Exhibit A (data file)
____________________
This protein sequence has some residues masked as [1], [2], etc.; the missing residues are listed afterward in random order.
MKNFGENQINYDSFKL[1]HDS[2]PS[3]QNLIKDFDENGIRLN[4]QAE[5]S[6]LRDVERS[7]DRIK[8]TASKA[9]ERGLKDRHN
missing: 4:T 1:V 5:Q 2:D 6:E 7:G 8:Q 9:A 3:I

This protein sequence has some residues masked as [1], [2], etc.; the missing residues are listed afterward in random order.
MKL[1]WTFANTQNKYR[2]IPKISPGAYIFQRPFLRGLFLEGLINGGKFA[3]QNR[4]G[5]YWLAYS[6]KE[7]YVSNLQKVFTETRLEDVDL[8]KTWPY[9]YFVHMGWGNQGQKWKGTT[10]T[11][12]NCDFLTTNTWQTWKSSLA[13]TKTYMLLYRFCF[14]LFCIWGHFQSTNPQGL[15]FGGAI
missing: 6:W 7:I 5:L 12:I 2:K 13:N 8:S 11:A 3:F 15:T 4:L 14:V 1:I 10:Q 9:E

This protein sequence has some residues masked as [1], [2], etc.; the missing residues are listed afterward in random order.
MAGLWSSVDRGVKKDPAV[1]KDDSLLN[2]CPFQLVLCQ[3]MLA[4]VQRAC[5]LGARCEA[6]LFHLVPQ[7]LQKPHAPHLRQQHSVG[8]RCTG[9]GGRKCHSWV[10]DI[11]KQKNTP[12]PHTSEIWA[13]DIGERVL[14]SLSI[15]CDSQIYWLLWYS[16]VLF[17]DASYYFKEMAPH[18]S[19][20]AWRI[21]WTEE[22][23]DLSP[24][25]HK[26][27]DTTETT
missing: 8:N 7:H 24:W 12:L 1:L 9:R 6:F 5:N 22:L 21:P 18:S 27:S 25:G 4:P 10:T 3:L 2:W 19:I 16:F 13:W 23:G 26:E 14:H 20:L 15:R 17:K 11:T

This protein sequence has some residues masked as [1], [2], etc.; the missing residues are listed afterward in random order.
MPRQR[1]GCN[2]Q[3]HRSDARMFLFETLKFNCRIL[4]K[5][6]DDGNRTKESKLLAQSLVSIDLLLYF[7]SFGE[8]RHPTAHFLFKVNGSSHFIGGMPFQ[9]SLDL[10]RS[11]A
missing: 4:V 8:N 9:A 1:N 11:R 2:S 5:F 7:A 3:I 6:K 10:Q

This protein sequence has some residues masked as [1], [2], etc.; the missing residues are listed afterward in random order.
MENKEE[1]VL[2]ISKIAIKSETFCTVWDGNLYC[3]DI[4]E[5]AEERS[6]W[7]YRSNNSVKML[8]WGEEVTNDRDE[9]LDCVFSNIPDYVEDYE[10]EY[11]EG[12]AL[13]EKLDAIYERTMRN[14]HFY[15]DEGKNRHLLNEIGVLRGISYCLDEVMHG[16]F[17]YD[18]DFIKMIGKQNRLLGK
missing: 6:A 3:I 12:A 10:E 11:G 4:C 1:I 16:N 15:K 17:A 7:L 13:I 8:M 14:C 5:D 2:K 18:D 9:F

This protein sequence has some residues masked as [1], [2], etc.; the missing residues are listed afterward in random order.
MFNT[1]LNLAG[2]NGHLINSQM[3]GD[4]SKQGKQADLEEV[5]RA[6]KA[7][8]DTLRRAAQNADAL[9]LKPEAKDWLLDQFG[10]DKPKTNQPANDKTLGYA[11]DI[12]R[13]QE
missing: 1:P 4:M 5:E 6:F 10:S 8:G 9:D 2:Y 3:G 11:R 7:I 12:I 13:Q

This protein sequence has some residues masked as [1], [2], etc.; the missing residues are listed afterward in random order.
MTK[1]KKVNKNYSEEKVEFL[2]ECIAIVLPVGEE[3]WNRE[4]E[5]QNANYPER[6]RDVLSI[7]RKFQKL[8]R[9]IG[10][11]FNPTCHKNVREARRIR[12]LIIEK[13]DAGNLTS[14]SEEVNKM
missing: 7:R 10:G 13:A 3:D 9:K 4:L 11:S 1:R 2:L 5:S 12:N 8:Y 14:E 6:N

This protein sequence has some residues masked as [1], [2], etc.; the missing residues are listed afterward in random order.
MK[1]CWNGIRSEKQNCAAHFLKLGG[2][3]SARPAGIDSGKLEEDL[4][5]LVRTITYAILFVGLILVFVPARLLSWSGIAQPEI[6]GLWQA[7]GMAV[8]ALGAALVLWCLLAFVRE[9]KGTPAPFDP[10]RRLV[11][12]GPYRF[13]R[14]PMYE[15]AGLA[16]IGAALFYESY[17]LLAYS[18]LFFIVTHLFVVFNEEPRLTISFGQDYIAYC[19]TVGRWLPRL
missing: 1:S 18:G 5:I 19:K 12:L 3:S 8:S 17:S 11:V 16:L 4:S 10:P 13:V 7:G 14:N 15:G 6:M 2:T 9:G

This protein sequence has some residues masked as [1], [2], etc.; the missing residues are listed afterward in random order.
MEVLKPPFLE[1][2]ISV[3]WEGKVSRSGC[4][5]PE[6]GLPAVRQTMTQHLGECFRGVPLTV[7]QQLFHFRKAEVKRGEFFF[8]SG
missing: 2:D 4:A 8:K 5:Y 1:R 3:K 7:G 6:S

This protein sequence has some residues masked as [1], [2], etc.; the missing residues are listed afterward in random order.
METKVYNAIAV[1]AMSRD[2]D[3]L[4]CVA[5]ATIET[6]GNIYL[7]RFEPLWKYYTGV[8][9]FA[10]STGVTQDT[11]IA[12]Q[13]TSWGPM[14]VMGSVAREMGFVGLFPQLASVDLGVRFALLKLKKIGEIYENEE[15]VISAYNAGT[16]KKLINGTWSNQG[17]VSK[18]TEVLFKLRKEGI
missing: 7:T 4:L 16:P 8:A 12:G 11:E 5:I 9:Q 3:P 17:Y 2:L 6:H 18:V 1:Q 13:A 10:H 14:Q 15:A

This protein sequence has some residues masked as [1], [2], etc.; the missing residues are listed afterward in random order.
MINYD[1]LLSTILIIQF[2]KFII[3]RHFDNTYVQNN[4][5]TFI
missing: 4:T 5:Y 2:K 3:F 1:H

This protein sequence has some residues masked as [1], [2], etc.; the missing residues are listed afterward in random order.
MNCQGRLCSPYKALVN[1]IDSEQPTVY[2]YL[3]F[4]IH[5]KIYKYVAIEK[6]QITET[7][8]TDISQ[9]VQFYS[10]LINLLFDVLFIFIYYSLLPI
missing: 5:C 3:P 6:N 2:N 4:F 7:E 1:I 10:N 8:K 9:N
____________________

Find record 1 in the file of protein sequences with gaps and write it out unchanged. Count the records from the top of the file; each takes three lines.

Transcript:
This protein sequence has some residues masked as [1], [2], etc.; the missing residues are listed afterward in random order.
MKNFGENQINYDSFKL[1]HDS[2]PS[3]QNLIKDFDENGIRLN[4]QAE[5]S[6]LRDVERS[7]DRIK[8]TASKA[9]ERGLKDRHN
missing: 4:T 1:V 5:Q 2:D 6:E 7:G 8:Q 9:A 3:I